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Fox News CEO raged over anchor fact checking Trump, emails reveal

The CEO of Fox News personally demanded the network’s reporters refrain from fact-checking former President Donald Trump‘s lies about the 2020 election, documents obtained by Newsweek and other outlets show, marking yet another setback for the conservative news channel as it defends itself in a defamation suit against voting machine company Dominion.

According to emails contained in Dominion attorneys’ slide deck used against the company in a hearing earlier this March, Suzanne Scott— Fox News CEO since 2018—wrote to Fox News Executive Vice President of Primetime Programming Meade Cooper on December 2, 2020, demanding the network’s reporters immediately stop fact-checking Trump’s false claims about the election and the security of Dominion’s voting machines, claiming it was bad for business.

“This has to stop now,” wrote Scott. “[…] this is bad business and there is clearly a lack of understanding what is happening in these shows. The audience is furious and we are just feeding them material.”

“Bad for business,” she emphasized.

Truck billboards drive in front of the Palace Hotel calling out Fox News’ election denial scheme as Fox CEO Lachlan Murdoch attends an event on March 08, 2023, in San Francisco, California. Fox News CEO Suzanne Scott is pictured inset.
Kimberly White/Alexi Rosenfeld/Newsweek Photo Illustration/Getty Images

The slide deck was first reported by Media Matters for America, a left-leaning watchdog organization.

It wasn’t the first time Scott sought to intervene in the network’s coverage. Shortly after Trump’s defeat in the November 2020 election, emails show Scott expressing concerns about the business implications of the company’s editorial line, particularly with the tone being struck by some of the network’s reporters as they covered press conferences by Trump’s attorneys in a series of lawsuits that ultimately went nowhere.

“I can’t keep defending these reporters who don’t understand our viewers and how to handle stories,” she wrote on November 19—three days after a representative for Dominion reached out to the company to provide an off-record briefing about their company’s machines. “The audience feels like we crapped on and we have damaged their trust and belief in us.”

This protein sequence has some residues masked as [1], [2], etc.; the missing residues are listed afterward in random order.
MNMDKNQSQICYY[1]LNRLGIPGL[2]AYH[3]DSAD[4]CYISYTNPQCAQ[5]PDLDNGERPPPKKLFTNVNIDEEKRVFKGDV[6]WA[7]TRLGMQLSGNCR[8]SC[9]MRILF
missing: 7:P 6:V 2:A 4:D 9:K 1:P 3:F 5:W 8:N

“We lost 25k subs on Fox Nation,” she added, referencing the network’s subscription-based content hub. “We can fix this but we cannot smirk at our viewers any longer.”

Other emails involving Scott show her pushing for the network’s personalities to “stop respecting the audience,” saying if they “don’t get it, they don’t deserve the scale of our platform.”

Others show Scott suggesting to leaders at the network it would be worthwhile booking Trump’s then-Secretary of State Mike Pompeo or MyPillow CEO and conspiracy theorist Mike Lindell, suggesting “they would both get ratings.”

In a statement, a representative for Fox News claimed that the comments outlined by Dominion’s attorneys were chosen out-of-context, and did not accurately represent the entirety of the organization’s programming decisions.

“Despite the noise and confusion that Dominion has generated by presenting cherry-picked quotes without context, this case is ultimately about the First Amendment protections of the media’s absolute need to cover the news,” the spokesperson wrote in an emailed response to a Newsweek inquiry. “FOX will continue to fiercely advocate for the rights of free speech and a free press.”

A representative for Dominion Voting Systems declined to comment.

The release of the emails comes amid arguments Fox News executives and personalities knowingly pushed false claims about the veracity of the 2020 election for ratings, emboldening a president and his legal team as they pushed evidence-free claims in court and in public in an effort to remain in power.

In numerous emails in the slide deck, members of Fox News’ staff as well as top personalities like Tucker Carlson can be seen casting doubt on some of the claims posed by Trump’s legal team in court while, in another instance, Fox “Brain Room” employee Leonard Balducci took pains to circulate fact-checks both from Dominion and the Associated Press debunking various claims about the company.

Those doubts, they argue, went all the way to the top of the chain of command, whom they argued in court filings had substantial sway over how the network’s reporters covered the former president.

In recent weeks, unsealed documents presented at the trial have shown numerous high-profile figures within the network—including one of the network’s co-founders, Rupert Murdoch—privately expressing doubt about Trump’s falsehoods about the election, as well as their own hosts’ willingness to humor them on-air.

“Maybe Sean and Laura went too far,” Murdoch wrote to Scott in emails released early in the trial in reference to prime-time stars Sean Hannity and Laura Ingraham. “All very well for Sean to tell you he was in despair about Trump, but what did he tell his viewers?”

More recent emails, however, appear to show Murdoch giving Scott and other officials guidance on how to cover the former president, including one January 20, 2021, email to Scott and Murdoch’s son, Lachlan, suggesting it was best not to mention Trump’s name unless “essential,” and to shy away from any statements supporting him.

“I know he is being over demonized,” Murdoch wrote in emails shared by Dominion’s attorneys. “But he brought it on himself.”

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